Don’t worry, “gooseberry” isn’t a creative term for bird droplets.
Just the opposite, actually: These little treats are among some of the tastiest found in nature – making everything from jams and pies to wine more wonderful for us humans for hundreds of years!
Though, of course, the berries themselves have been around much longer than centuries. In fact, it’s been more like millennia.
Like many of their berry brethren, gooseberries prefer a colder climate for blossoming, making them one of the rare fruits native to areas like Northern Europe and North America – though they can also grow wild in Asia, particularly in higher-altitude areas like the Himalayas and their foothills.
Indeed, in places like England and Scotland, the berries have been grown for so long it’s become difficult for naturalists to decipher which bushes were wild and which were put there on purpose.
While far lesser known, nowadays, than their blue-, rasp-, black-, and cranberry cousins, gooseberries have actually enjoyed historical popularity, especially among the early English settlers in the American colonies.
Gooseberry pie was a particular favorite of these folks, although the berry has gone on to make other desserts like cobblers, spreads like jams and even branched out to the beverage world, with recipes for gooseberry teas and wines.
Their tastiness and versatility is likely one of the reasons we still have the berries today – and that dozens of different gooseberry cultivars have been developed over the years.
Before we get to brass tacks, let’s take a step back to look at the bigger picture.
There are actually two main branches in the gooseberry family: the American gooseberry, officially called Ribes hirtellum, and the European version of the plant, known as R. grossularia, with the continent of choice impacting everything from a gooseberry’s general color and size to its taste.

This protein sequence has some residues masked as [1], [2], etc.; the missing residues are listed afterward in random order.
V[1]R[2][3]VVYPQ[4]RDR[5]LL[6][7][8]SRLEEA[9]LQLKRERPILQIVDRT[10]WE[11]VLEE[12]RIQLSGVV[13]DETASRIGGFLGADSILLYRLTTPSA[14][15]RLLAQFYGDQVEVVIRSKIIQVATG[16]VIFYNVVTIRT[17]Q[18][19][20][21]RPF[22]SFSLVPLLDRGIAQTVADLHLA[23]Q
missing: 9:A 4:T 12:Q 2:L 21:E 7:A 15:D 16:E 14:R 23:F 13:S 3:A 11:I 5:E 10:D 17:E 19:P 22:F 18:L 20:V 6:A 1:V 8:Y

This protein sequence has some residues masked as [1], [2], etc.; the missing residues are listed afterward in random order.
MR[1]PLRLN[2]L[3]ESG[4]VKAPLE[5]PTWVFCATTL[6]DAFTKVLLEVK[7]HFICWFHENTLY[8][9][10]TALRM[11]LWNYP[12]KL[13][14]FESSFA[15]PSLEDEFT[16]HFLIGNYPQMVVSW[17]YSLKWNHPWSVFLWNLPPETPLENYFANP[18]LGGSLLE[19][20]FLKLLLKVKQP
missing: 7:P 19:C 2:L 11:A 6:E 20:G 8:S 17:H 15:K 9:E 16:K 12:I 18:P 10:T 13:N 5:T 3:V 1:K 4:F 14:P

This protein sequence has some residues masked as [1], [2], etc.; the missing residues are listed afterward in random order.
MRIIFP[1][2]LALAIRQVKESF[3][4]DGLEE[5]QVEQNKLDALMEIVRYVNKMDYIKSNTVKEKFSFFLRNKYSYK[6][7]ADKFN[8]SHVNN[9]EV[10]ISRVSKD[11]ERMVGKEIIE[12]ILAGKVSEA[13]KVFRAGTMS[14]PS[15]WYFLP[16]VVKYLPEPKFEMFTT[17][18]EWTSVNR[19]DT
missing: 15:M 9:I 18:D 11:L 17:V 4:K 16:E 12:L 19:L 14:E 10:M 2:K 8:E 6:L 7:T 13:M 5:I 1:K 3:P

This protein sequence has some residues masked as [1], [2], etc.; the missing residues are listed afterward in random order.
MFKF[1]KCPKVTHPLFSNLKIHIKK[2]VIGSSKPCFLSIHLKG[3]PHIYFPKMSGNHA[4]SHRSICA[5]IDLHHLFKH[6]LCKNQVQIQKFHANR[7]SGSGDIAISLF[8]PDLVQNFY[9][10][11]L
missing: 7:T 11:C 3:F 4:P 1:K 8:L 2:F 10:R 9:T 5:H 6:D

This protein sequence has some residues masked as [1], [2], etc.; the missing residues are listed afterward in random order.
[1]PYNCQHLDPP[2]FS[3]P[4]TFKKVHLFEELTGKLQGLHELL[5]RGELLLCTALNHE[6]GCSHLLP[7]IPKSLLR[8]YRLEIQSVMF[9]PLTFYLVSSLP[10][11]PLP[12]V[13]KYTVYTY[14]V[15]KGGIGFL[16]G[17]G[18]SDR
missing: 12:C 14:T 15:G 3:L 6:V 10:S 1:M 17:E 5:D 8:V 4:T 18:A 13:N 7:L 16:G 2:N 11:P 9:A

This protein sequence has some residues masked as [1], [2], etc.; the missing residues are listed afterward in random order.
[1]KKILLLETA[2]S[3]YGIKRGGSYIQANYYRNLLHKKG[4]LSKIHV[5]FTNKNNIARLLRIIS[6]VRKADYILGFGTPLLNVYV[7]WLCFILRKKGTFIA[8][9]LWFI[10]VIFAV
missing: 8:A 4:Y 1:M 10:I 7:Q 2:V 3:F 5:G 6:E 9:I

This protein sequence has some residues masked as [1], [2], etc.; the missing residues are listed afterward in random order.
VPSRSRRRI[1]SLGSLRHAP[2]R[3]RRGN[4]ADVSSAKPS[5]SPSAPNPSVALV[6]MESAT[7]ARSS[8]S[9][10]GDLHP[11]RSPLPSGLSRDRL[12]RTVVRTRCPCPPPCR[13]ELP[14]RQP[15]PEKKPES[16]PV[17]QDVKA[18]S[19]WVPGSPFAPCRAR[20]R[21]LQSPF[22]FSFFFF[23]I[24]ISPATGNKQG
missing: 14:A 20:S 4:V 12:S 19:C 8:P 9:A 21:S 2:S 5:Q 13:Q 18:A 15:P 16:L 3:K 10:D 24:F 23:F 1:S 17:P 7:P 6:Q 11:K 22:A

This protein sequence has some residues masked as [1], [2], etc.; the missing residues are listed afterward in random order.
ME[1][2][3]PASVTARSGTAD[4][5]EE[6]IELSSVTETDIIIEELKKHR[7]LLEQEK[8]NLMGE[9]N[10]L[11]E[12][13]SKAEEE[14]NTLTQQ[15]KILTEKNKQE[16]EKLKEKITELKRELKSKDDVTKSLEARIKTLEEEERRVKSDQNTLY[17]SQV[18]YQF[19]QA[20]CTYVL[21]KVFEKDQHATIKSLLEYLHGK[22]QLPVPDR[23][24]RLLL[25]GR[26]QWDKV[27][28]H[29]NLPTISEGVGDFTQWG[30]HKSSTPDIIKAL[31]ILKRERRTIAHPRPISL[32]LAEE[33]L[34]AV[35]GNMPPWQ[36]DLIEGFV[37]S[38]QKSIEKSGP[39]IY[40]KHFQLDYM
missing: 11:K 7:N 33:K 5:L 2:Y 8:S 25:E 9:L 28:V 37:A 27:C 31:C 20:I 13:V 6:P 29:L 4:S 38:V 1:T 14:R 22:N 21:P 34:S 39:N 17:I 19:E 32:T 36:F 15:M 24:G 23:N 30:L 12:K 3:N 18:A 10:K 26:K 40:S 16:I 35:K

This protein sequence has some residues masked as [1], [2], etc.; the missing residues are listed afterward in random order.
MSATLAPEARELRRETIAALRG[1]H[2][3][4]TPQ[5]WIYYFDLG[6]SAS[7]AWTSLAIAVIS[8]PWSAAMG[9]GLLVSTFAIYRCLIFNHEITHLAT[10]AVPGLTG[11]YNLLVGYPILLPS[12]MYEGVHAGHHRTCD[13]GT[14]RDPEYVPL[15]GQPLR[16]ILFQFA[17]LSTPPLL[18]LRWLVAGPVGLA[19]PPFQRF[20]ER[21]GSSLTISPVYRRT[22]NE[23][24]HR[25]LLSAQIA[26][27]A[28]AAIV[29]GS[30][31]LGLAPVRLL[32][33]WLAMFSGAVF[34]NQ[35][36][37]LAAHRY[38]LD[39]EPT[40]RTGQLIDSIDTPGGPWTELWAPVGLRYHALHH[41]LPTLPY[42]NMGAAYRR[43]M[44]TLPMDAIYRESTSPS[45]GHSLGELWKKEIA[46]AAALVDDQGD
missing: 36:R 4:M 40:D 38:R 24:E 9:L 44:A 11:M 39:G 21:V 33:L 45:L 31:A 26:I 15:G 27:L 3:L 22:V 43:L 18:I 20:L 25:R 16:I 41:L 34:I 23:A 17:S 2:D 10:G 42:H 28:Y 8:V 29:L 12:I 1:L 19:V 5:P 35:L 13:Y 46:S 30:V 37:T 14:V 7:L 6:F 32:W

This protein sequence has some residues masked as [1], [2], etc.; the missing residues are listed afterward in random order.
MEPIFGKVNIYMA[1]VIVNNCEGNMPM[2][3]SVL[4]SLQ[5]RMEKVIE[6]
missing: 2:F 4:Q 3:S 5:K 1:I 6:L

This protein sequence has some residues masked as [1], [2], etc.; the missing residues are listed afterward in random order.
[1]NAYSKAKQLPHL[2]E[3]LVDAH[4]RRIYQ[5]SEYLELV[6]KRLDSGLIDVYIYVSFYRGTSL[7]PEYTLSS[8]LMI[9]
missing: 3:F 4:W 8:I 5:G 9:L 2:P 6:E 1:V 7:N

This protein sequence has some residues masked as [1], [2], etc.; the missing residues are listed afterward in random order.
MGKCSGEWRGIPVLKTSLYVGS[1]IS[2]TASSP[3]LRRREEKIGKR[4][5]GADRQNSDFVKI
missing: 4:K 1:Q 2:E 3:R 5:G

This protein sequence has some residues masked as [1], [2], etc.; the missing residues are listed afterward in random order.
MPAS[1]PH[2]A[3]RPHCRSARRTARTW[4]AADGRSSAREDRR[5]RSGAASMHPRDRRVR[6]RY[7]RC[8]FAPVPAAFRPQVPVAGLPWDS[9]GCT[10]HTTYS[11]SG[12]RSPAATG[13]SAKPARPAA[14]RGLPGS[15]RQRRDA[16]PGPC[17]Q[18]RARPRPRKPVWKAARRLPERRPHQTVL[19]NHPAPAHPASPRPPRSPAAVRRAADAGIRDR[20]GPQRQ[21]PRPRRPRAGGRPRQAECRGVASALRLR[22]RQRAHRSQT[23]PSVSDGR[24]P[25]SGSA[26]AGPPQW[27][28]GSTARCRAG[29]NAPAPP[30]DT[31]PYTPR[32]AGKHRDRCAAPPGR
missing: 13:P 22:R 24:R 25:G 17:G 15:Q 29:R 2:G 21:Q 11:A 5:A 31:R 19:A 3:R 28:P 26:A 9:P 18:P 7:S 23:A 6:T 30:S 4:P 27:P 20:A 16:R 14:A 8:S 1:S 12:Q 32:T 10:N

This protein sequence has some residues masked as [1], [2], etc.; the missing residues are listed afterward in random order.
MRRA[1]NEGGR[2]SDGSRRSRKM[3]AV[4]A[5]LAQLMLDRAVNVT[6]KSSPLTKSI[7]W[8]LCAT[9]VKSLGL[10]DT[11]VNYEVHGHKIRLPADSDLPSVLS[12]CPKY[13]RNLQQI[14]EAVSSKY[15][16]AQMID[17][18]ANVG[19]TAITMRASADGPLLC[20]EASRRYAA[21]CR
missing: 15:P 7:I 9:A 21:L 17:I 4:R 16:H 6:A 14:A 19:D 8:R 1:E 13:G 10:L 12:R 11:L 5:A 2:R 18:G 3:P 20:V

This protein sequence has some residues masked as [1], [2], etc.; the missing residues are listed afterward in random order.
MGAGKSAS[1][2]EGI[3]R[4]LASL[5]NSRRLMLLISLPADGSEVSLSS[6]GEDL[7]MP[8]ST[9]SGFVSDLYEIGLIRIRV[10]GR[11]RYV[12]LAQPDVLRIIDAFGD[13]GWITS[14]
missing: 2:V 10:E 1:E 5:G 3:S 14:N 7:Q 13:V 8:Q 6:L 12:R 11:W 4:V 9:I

European gooseberries – which, other than Northern Europe, are found in the Caucasus Mountains and stretch as far south as Northern Africa – are by far the larger of the two. Some can even grow to the size of small plums! They’re also known to be more flavorful than most American varieties, and can grow in most shades of the rainbow, including white, yellow, red and purple.
On the other side of the pond, American gooseberries prefer the northeastern area of the continent. And, when grown wild, are generally considered inferior to their European cousins in most measurable ways. American gooseberries are smaller, less hardy and typically less flavorful.
That’s probably why many of the cultivars that have since been developed by farmers and gardeners include a healthy mix of European gooseberry DNA in the final product.
But no matter where they originate from, there are a few gooseberry varietals in particular that seem to stand out among the bunch, including:
If the name is a bit too intimidating, take heart: This cultivar also goes by “Hinno Red.” But whatever you call them, they’re one of the most popular types of gooseberries.
Among their laundry list of admirable qualities is their tendency to grow big and plump, the juiciness this type of gooseberry is known for, and their surreally sweet flavor, which makes Hinno Reds good enough to eat straight off the bush.
A rare American breed that gets the blessing of many growers, this type of gooseberry is particularly resistant to some mildew strains that easily strangle the life out of other underprepared berries.
But there’s more to the Invicta than their superb immune systems. The plants are also known to grow early, blossom in heavy yields, and produce a fruit that’s particularly delicious and well-suited for baking needs.
A great leveler of the playing field, these types of gooseberries seem to have everything going for them.
Levellers are one of the naturally smoothest types of gooseberries – that is, they grow very few of the tint hairs that sprout up on other varietals – which makes them especially suitable for cooking and eating raw.
But they’re also particularly sweet, smell particularly good, and rock a particularly rare and striking color green, looking a bit more like mini-watermelons than any type of berry.
One of the world’s newest gooseberry varieties, Paxes also represent some of the most popular types of gooseberries grown today.
Feeding into their hype is their resistance to many common diseases and general hardiness in less-than-ideal conditions. But these types of gooseberries also have it in the culinary department, growing with far smoother skin than many other types, and a luscious, juicy and extra-sweet bite, that makes them ideal for pies, jams or just eating raw.
On the opposite side of the spectrum, Whinham’s Industry represents one of the oldest types of cultivated gooseberries on the commercially-grown market.
These cultivars sport a striking deep red, with yellow veins, and a smoother skin than many of their gooseberry cousins. But they’re also one of the most strapping types of gooseberries, growing larger than many and in plants that are upright and not easily uprooted.
We guess what they say is true: What’s good for the gooseberry is, indeed, good for the gander.